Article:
The five-star surgeons had a mean of 1.8 reviews each, and only 10% had more than 2 reviews.

The average mortality rate for coronary artery bypass grafting (CABG) among the Florida cardiac surgeons was 1.8% in 2012. The five-star surgeons with multiple reviews had the highest mortality rates at 3.3%.

I could find no evidence that patient mortality rates were adjusted for risk. But a lot of statistical manipulations took place. It's all explained by this simple equation—one of many.

 The authors say, "For a representative patient who is severely ill, being treated by a five-star surgeon can reduce the in-hospital mortality by 55% compared with being treated by a non-five-star surgeon. [I have no idea how they determined that figure.] Moreover, the negative and significant coefficient of no-ratings suggests that patients treated by surgeons without ratings also have a lower mortality rate than those treated by non-five-star surgeons, all else being equal." Huh?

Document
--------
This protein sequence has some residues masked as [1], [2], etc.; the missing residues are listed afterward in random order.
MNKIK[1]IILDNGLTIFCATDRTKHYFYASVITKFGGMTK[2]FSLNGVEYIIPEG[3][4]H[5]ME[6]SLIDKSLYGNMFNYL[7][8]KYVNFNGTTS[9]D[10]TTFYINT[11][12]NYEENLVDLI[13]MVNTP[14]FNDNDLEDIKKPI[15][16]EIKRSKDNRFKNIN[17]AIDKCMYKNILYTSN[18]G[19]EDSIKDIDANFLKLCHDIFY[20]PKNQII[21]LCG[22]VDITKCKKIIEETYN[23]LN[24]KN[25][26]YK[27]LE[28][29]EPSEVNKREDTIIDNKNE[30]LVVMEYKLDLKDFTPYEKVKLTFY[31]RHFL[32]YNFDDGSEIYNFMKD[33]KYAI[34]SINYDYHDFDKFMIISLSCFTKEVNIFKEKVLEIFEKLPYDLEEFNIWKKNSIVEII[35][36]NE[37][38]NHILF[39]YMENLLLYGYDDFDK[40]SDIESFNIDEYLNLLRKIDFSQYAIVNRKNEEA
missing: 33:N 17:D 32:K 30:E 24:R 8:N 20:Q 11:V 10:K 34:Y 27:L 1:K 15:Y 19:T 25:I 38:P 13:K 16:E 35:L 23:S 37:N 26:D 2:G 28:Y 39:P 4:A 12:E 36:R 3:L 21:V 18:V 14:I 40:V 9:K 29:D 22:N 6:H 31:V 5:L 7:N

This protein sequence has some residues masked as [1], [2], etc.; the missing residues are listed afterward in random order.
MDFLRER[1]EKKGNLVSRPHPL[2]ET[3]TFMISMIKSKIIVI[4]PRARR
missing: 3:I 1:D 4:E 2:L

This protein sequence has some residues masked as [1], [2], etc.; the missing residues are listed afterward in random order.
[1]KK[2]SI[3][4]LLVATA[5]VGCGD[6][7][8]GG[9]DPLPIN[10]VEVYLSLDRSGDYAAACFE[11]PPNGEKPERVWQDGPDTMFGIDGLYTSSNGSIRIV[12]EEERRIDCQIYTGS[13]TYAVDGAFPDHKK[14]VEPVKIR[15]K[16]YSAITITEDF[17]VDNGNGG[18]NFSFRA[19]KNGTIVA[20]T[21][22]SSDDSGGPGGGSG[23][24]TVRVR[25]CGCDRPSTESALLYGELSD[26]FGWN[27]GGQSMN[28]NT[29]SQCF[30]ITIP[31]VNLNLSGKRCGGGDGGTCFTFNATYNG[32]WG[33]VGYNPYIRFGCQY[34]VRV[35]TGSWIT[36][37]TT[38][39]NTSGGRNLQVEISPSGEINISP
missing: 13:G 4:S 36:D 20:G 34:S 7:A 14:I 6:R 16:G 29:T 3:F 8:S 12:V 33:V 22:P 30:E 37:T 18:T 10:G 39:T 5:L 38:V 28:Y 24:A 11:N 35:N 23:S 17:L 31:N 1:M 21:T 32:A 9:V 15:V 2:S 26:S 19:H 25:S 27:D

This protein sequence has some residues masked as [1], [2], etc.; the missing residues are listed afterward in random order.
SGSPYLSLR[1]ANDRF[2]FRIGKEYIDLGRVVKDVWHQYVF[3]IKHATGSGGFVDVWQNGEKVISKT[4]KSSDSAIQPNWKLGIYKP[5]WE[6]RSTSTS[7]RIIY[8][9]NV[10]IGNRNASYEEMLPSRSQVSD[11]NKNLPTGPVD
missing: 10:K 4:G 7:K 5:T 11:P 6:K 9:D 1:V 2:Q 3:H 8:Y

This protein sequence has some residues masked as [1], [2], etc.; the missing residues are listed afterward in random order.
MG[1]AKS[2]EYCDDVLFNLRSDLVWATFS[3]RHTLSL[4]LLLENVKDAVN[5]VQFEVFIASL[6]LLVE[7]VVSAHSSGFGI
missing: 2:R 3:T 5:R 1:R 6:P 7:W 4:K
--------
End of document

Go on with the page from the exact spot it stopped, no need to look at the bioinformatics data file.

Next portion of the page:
And this, "Patients with private insurance are less likely to select the surgeons without ratings than patients with Medicare. We suspect that patients with private insurance have to use search engines to figure out whether a surgeon is within the network that an insurance plan covers, while government patients enjoy a large physician network." I question that assumption. My experience is that patients with Medicare sometimes have problems finding anyone to care for them, let alone the best surgeons.

It turns out that half of the five-star surgeons had only one review. In one iteration of the study model, five-star surgeons with multiple reviews had higher mortality rates than those with only one review, but then they also say, "One surprising finding is that five-star surgeons with a single review show no statistical difference in performance from those with multiple reviews."